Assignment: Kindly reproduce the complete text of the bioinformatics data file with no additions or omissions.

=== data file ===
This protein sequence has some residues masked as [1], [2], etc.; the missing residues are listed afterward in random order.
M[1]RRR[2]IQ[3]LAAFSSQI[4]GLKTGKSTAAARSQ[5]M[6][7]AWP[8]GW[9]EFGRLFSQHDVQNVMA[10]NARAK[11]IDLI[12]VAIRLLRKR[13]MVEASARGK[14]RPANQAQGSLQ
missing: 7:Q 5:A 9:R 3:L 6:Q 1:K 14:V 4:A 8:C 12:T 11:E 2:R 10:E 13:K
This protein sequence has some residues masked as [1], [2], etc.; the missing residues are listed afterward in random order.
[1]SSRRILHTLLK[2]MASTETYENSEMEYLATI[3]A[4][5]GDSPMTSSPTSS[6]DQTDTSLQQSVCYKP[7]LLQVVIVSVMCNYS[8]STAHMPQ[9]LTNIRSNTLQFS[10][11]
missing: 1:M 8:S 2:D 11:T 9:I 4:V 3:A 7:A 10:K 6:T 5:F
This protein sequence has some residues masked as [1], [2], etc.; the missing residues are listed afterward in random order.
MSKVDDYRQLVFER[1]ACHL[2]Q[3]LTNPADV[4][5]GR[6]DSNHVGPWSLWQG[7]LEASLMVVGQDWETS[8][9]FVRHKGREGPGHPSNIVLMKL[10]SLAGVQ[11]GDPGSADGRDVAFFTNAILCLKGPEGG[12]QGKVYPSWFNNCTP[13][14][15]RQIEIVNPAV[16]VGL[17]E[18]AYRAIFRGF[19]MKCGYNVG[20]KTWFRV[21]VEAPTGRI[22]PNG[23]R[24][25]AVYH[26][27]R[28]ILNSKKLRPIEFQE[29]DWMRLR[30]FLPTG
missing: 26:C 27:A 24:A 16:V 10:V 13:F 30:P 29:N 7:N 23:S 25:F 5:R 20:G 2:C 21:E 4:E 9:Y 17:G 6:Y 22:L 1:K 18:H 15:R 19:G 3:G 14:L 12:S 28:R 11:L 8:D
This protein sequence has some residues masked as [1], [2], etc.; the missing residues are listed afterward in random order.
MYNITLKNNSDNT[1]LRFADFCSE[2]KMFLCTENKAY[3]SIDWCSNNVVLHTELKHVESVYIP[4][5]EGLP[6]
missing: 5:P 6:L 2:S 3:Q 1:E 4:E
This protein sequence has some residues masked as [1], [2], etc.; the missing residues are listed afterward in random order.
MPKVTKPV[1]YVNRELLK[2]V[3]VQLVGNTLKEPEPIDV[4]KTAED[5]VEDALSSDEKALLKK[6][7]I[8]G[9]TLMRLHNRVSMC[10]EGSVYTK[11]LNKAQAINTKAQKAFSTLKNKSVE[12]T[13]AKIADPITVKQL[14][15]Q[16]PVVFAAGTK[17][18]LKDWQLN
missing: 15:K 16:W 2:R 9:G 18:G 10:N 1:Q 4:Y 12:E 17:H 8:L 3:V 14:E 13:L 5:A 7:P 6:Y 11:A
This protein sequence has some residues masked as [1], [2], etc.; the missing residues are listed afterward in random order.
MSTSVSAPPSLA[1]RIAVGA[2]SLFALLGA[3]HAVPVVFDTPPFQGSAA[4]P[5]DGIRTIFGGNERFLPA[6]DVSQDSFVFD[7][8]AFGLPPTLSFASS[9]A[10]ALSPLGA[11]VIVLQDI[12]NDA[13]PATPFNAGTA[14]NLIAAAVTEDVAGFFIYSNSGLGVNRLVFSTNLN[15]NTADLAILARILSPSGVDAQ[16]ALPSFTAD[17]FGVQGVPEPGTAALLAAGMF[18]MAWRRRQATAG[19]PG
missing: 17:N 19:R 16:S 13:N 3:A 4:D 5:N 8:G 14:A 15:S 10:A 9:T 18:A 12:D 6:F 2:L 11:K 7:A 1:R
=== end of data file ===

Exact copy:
This protein sequence has some residues masked as [1], [2], etc.; the missing residues are listed afterward in random order.
M[1]RRR[2]IQ[3]LAAFSSQI[4]GLKTGKSTAAARSQ[5]M[6][7]AWP[8]GW[9]EFGRLFSQHDVQNVMA[10]NARAK[11]IDLI[12]VAIRLLRKR[13]MVEASARGK[14]RPANQAQGSLQ
missing: 7:Q 5:A 9:R 3:L 6:Q 1:K 14:V 4:A 8:C 12:T 11:E 2:R 10:E 13:K
This protein sequence has some residues masked as [1], [2], etc.; the missing residues are listed afterward in random order.
[1]SSRRILHTLLK[2]MASTETYENSEMEYLATI[3]A[4][5]GDSPMTSSPTSS[6]DQTDTSLQQSVCYKP[7]LLQVVIVSVMCNYS[8]STAHMPQ[9]LTNIRSNTLQFS[10][11]
missing: 1:M 8:S 2:D 11:T 9:I 4:V 3:A 7:A 10:K 6:T 5:F
This protein sequence has some residues masked as [1], [2], etc.; the missing residues are listed afterward in random order.
MSKVDDYRQLVFER[1]ACHL[2]Q[3]LTNPADV[4][5]GR[6]DSNHVGPWSLWQG[7]LEASLMVVGQDWETS[8][9]FVRHKGREGPGHPSNIVLMKL[10]SLAGVQ[11]GDPGSADGRDVAFFTNAILCLKGPEGG[12]QGKVYPSWFNNCTP[13][14][15]RQIEIVNPAV[16]VGL[17]E[18]AYRAIFRGF[19]MKCGYNVG[20]KTWFRV[21]VEAPTGRI[22]PNG[23]R[24][25]AVYH[26][27]R[28]ILNSKKLRPIEFQE[29]DWMRLR[30]FLPTG
missing: 26:C 27:A 24:A 16:V 10:V 13:F 30:P 29:N 7:N 23:S 25:F 5:R 20:G 2:C 21:E 4:E 9:Y 17:G 6:Y 22:L 1:K 18:H 15:R 19:G 3:G 14:L 12:S 28:R 11:L 8:D
This protein sequence has some residues masked as [1], [2], etc.; the missing residues are listed afterward in random order.
MYNITLKNNSDNT[1]LRFADFCSE[2]KMFLCTENKAY[3]SIDWCSNNVVLHTELKHVESVYIP[4][5]EGLP[6]
missing: 5:P 6:L 2:S 3:Q 1:E 4:E
This protein sequence has some residues masked as [1], [2], etc.; the missing residues are listed afterward in random order.
MPKVTKPV[1]YVNRELLK[2]V[3]VQLVGNTLKEPEPIDV[4]KTAED[5]VEDALSSDEKALLKK[6][7]I[8]G[9]TLMRLHNRVSMC[10]EGSVYTK[11]LNKAQAINTKAQKAFSTLKNKSVE[12]T[13]AKIADPITVKQL[14][15]Q[16]PVVFAAGTK[17][18]LKDWQLN
missing: 15:K 16:W 2:R 9:G 18:G 10:N 1:Q 4:Y 12:E 17:H 8:L 3:V 14:E 13:L 5:A 7:P 6:Y 11:A
This protein sequence has some residues masked as [1], [2], etc.; the missing residues are listed afterward in random order.
MSTSVSAPPSLA[1]RIAVGA[2]SLFALLGA[3]HAVPVVFDTPPFQGSAA[4]P[5]DGIRTIFGGNERFLPA[6]DVSQDSFVFD[7][8]AFGLPPTLSFASS[9]A[10]ALSPLGA[11]VIVLQDI[12]NDA[13]PATPFNAGTA[14]NLIAAAVTEDVAGFFIYSNSGLGVNRLVFSTNLN[15]NTADLAILARILSPSGVDAQ[16]ALPSFTAD[17]FGVQGVPEPGTAALLAAGMF[18]MAWRRRQATAG[19]PG
missing: 17:N 19:R 16:S 13:N 3:A 4:D 5:N 8:G 14:A 15:S 10:A 9:T 18:A 12:D 6:F 2:L 11:K 7:A 1:R